In a recent thread on bands that were irrevocably weakened by the loss of a key member, Townsman jungleland2 made an interesting comment:
I too call Bullshit on Bob Stinson. Paul played most of the guitars anyway. Slim Dunlap gave them a new more textured sound. Don’t blame the strange late 80’s production of Don’t Tell al Soul..the songs are fantasic.
What interested me most was the last part, about the songs on Don’t Tell a Soul being “fantastic” despite the album’s generally acknowledged bad production. I’ve never been a Replacements fan, so I’m not equipped to argue whether the songs are on par with their more beloved works or not, but I’m scratching my head at the moment, asking myself if I own any records with songs that I believe are “fantastic” despite production that I don’t like. If I like the production of an album I feel fit to judge the quality of the songwriting, however if I really don’t like the production of a record I don’t have a clue as to how to judge the songwriting.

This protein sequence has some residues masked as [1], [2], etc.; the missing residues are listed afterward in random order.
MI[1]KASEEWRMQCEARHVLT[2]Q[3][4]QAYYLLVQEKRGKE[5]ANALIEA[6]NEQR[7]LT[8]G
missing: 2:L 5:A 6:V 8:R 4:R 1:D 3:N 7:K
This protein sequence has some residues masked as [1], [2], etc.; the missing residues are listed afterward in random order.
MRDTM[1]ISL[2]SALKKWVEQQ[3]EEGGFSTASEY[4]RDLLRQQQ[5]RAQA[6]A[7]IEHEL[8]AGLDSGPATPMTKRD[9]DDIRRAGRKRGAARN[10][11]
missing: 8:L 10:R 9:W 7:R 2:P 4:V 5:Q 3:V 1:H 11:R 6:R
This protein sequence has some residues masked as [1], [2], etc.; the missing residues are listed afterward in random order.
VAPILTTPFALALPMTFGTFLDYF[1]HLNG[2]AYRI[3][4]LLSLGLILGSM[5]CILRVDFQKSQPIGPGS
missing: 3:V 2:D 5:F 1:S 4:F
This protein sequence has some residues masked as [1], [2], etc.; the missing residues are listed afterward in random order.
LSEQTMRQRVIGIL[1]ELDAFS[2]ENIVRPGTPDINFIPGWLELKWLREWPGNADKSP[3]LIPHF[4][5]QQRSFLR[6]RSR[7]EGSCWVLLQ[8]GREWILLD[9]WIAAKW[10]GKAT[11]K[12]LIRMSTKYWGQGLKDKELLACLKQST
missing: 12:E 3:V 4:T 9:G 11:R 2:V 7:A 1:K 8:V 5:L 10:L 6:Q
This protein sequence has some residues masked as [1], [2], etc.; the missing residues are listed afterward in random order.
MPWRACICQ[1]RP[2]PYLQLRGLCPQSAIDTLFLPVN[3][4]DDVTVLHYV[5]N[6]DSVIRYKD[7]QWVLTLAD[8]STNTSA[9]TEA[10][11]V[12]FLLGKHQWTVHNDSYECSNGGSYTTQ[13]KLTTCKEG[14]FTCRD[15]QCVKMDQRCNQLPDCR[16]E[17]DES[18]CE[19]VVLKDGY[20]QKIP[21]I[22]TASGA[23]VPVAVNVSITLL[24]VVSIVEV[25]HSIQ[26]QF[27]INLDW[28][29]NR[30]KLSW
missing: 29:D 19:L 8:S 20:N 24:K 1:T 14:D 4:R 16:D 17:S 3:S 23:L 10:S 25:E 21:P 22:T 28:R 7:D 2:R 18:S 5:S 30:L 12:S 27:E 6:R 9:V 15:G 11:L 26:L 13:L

I’m reminded of the thing people say about flawed films that have “great scripts.” Do these people get a copy of the script handed to them when they sit down to watch a film? Why can’t I ever tell anyone about the “great script” behind a poorly made film? I know a lot more about music than I do film, but I wonder: Am I so tied to the sound of records that I can’t tell if the song itself is actually good? How about you?
If you have examples of fantastic songwriting smothered by production you can’t stand (as opposed to lo-fi production, for instance, that you may like despite it being considered technically deficient), I’d love to hear them. Most importantly, for my growth as a human being, I’d like to hear how you managed to discern the nuggets of nutrition within the aural turds.
I look forward to your comments!